Tag Archives: Autism


I read some books about nonverbal autism lately. Naoki Higashida’s The Reason I Jump and Ido Kedar’s Ido in Autismland. I cannot recommend the former too highly for people interested in getting a look into the head of a nonverbal autistic child. Not only is the content compelling, but the work is short and divided into essays and short stories that make it remarkably digestible for such intense subject matter.

For those of you who want more when you’ve finished The Reason I Jump, I strongly recommend Ido in Autismland. In exchange for being a slower read, Ido’s book goes into much more detail and explains various concepts like apraxia, the bizarre disconnect between brain and body that causes a sufferer to take normal actions, but ones other than the one they want to. An apraxia sufferer may want to grab his comb and instead pick up his toothbrush, for example.

Ido’s story focuses on his struggles to manifest his internal intelligence and features as the main antagonist well-meaning but misguided autism experts. The experts would focus primarily on curbing Ido’s “stims,” Ido presents these experts as rigid and extremely reluctant to accept the idea that Ido could be intelligent behind his inability to communicate. Ido also struggles with “stims,” or self-stimulation that frequently manifests itself as flapping of the hands. These stims have an enhanced effect on Ido, and he says they take him into a drug-like reverie.

I have a friend who I’ll call Bob, with an autistic brother in his early twenties, whom I will refer to as Jacob. Bob says his brother was diagnosed with much more than just autism, including severe dyslexia. Nevertheless, Jacob is actually capable of speech and communicates with his brother at a relatively high level, asking questions of Bob like “why are you angry?” He once even responded to a question about whether he ever wanted to date girls with remarkable philosophy, “God didn’t make me that way.” In addition to flapping his hands to stim, Jacob will loudly repeat things that he’s heard in video games like “go ninja!” over and over much to the displeasure of his family members. They call it “babbling.”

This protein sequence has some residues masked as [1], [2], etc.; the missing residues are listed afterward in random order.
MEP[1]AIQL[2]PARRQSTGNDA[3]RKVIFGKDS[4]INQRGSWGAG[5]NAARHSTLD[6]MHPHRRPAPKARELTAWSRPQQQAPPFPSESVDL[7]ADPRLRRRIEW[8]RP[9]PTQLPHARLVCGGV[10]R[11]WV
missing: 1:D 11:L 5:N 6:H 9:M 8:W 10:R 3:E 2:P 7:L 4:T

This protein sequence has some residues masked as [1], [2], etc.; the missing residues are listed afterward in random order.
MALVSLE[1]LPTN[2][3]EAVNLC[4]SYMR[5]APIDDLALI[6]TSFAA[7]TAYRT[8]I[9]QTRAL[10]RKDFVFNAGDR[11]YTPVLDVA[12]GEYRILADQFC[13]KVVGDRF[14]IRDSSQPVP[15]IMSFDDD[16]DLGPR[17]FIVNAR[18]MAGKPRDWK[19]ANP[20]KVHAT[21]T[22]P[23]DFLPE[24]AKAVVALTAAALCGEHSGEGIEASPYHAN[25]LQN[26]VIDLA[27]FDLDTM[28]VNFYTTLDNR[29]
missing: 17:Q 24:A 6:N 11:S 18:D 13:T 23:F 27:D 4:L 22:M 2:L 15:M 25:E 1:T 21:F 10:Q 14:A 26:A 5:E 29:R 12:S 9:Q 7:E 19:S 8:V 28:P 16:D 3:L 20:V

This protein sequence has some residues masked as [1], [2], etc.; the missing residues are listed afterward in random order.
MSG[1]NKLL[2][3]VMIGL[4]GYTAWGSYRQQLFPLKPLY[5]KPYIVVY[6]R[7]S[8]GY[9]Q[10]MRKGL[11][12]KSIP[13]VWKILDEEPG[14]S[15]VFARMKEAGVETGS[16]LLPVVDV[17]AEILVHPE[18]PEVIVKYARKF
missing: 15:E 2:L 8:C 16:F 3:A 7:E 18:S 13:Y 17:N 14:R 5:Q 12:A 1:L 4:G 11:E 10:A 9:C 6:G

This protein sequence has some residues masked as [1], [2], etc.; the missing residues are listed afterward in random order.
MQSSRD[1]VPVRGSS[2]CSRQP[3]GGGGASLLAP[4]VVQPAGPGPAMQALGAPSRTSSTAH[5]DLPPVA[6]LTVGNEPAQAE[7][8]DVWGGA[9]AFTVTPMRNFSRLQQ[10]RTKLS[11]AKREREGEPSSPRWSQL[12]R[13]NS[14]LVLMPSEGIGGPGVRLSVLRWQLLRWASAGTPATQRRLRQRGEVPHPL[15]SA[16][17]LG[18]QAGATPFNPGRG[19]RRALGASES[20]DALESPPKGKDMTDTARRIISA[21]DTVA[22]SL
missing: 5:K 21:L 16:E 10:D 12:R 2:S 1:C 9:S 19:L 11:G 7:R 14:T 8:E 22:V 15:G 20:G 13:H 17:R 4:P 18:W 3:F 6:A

My most recent meeting with an autistic person was Kyle, the son of Leonard and Margaret. Names here have been changed as well. When I first met him, Kyle appeared to me to be merely a charming and energetic eight-year-old. I could hardly notice any stims at all, but the minimal speech was apparent. While I was there he took the keys of another house guest and started shouting “Piuter! Piuter!” His mother managed to guess that he was trying to say “computer,” and was rewarded with her son’s energetic approval, which she said was how she could know she had it right. When she said “computer” back to Kyle, he said “computer” in perfect English. Clearly the issue was not motor function. I wondered if it was something more along the lines of recall. Although Kyle said little else throughout the night, the way he played with the toys I brought him, quickly figuring out how to link them together and make one new toy and even taking something from my bag of toys to play with and returning it later without being asked, and especially the way he carefully carried a bowl of dessert to the table suggested nothing more than a normal child with some language challenges. I hope to have more opportunities to see Kyle grow and develop more sophisticated understanding and ability to communicate in the future.

When I sent my speculations to Leonard and Margaret, Margaret had this to say, “I find it interesting (and understandable) that he thinks it’s only a recall problem…with |Kyle| it’s more than that. You may want to tell him about the MRI with the under-developed myleination in the temporal lobe, which is the cause of the lack of speech. The autism is a separate thing from the speech for our boy. His difficulty with speech is because he doesn’t have the neural nerve connection to form the words…I actually think his recall is quite good. Without that additional piece of information, his generalization might have been correct, but with our unique boy it’s more complicated than the standard case.” Reading this I was surprised. If the speech is separate from the autism, I have no idea how the autism manifests itself in Kyle. I encourage those of you reading about Ido or Naoki’s journeys through autism can keep in mind that these are just two cases of an extremely broad diagnosis in which everyone, like Kyle, is unique.